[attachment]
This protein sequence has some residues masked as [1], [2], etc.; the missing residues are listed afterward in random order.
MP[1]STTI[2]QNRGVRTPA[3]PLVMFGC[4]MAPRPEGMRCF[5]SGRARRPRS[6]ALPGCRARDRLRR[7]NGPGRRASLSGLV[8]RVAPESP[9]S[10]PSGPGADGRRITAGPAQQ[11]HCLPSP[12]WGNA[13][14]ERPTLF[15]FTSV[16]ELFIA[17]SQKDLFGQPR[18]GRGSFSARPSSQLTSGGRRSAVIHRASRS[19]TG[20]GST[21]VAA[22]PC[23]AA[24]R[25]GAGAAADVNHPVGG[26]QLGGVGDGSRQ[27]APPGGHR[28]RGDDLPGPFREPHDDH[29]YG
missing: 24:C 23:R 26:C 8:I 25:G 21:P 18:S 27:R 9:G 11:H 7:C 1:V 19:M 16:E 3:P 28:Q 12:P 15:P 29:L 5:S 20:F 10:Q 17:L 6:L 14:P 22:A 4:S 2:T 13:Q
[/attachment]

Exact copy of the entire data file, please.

This protein sequence has some residues masked as [1], [2], etc.; the missing residues are listed afterward in random order.
MP[1]STTI[2]QNRGVRTPA[3]PLVMFGC[4]MAPRPEGMRCF[5]SGRARRPRS[6]ALPGCRARDRLRR[7]NGPGRRASLSGLV[8]RVAPESP[9]S[10]PSGPGADGRRITAGPAQQ[11]HCLPSP[12]WGNA[13][14]ERPTLF[15]FTSV[16]ELFIA[17]SQKDLFGQPR[18]GRGSFSARPSSQLTSGGRRSAVIHRASRS[19]TG[20]GST[21]VAA[22]PC[23]AA[24]R[25]GAGAAADVNHPVGG[26]QLGGVGDGSRQ[27]APPGGHR[28]RGDDLPGPFREPHDDH[29]YG
missing: 24:C 23:R 26:C 8:I 25:G 21:P 18:S 27:R 9:G 11:H 7:C 1:V 19:M 16:E 3:P 28:Q 12:P 15:P 29:L 5:S 20:F 10:Q 17:L 6:L 14:P 22:A 4:S 2:T 13:Q